©1999 by William H. Gates, III, All Rights Reserved; (P)1999 by William H. Gates, III; ©1999 Time Warner AudioBooks (Packaging Elements Only), A Division of Time Warner Trade Publishing
This is actually a good book and I always enjoy hearing Bill G. talk. The problem is that it's all circa 199X, and he's talking about the future which in many cases has already come and gone.
In 199X I would have given this *****
I'm really interested in the microsoft and bill gates story but this book is so slow and boring, i couldn't listen to more then 2-3 first chapters. a shame.
this book is about many many future predictions that are already happened.
the narrator did a great job.
A lot of paragraphs and even chapters are skiped in the audio book as compared with the paper book. Reading is very good for listenning.
I look for books with ideas on multiple levels, a good story, and a bit of fun.
Bill Gates has provided us a book full of case studies showing how information technology can improve businesses in many different ways. It gives few insights on why benefits came, nor does it give guidelines on replicating the case studies in the reader's context.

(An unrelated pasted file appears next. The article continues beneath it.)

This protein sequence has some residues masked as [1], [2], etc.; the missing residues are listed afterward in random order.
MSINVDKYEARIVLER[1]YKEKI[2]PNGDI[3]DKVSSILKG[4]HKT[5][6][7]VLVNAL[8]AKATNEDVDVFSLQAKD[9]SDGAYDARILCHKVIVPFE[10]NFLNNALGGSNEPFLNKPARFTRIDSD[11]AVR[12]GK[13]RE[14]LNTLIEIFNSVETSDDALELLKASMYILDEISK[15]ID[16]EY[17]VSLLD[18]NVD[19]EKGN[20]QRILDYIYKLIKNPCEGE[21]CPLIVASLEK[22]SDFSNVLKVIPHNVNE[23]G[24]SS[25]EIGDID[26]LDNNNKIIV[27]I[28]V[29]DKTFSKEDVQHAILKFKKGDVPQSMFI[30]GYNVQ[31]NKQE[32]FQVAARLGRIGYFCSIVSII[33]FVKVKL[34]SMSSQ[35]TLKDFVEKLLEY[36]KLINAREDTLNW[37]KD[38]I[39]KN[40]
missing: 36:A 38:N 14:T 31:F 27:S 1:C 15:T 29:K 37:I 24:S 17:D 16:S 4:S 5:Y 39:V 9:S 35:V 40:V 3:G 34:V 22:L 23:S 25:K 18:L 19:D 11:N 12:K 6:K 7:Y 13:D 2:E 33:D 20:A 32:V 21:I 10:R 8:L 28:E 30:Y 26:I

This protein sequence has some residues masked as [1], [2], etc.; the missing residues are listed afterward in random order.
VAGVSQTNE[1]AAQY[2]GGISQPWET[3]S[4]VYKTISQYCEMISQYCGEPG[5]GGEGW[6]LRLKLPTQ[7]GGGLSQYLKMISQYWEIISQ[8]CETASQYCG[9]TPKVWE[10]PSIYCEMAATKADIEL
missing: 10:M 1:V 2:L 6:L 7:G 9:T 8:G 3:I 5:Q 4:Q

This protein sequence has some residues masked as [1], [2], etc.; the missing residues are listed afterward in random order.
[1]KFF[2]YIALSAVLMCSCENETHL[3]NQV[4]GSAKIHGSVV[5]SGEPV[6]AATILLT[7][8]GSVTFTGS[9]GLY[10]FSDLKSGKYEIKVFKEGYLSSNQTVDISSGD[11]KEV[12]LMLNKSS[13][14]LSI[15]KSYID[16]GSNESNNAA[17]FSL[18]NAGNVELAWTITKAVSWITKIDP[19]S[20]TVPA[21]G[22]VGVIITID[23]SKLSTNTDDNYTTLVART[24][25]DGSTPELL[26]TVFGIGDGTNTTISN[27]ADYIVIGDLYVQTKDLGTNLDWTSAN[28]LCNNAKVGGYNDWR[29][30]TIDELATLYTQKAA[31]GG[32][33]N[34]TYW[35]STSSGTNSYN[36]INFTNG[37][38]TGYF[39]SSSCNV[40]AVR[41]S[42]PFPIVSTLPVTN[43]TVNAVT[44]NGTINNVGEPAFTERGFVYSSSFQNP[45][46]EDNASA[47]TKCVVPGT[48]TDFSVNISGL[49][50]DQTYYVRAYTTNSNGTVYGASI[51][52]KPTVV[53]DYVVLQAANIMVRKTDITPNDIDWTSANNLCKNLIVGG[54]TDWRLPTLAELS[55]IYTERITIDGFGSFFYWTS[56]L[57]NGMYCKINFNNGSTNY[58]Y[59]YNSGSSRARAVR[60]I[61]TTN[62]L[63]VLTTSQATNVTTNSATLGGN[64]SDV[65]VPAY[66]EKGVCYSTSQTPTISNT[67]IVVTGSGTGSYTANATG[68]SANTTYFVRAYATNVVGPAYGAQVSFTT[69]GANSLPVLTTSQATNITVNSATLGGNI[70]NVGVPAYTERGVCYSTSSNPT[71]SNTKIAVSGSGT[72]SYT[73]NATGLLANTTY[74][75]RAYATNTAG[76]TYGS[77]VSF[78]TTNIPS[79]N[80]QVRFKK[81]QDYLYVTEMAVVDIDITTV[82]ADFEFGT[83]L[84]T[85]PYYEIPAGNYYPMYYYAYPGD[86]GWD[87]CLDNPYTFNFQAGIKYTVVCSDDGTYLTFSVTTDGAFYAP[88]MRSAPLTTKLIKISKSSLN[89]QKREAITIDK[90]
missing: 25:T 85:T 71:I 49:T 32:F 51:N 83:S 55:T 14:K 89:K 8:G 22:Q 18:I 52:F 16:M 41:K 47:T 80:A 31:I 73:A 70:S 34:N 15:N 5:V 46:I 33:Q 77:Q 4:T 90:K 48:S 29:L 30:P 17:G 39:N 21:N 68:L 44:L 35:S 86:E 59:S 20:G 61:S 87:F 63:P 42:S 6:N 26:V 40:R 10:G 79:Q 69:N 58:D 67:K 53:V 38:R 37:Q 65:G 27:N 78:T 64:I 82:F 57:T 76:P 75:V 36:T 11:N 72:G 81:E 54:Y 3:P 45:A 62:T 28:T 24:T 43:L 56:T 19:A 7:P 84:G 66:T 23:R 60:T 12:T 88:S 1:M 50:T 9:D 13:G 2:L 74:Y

I think the book would be great for business people trying to imagine how information technology may help their organisations. I suggest that before acting people look elsewhere for more guidance on what to actually do, such as Dr. Goldratt's ideas in 'Beyond the Goal'.
Not much new here, in fact it is a rehash of better read books like FutureShock and books written by Tom Peters'. The narration itself puts one in combat with the desire to nod off and the interspersed dialog from Bill himself adds little. Don't waste your time.
This book talks about what the future is going to be like in ten or twenty years having been written almost 20 years ago in 1999 at the peak of Microsoft's influence on the world. It talks about intranets and adoption of personal computer technology in business as a novel concept that will transform our paper world, which is common place today. It would have been an interesting read in 1999 but is far to outdated to be of any useful insight today.
There are a couple of gems of knowledge in it though which are timeless, such as, "Business leaders overestimate 2 years and underestimate 10 years", which almost make it worth the read.
this book is very very very overly terribly tremendously stupendous sluggishly very very very very very very very very very very very very very very very very outdated and out of date
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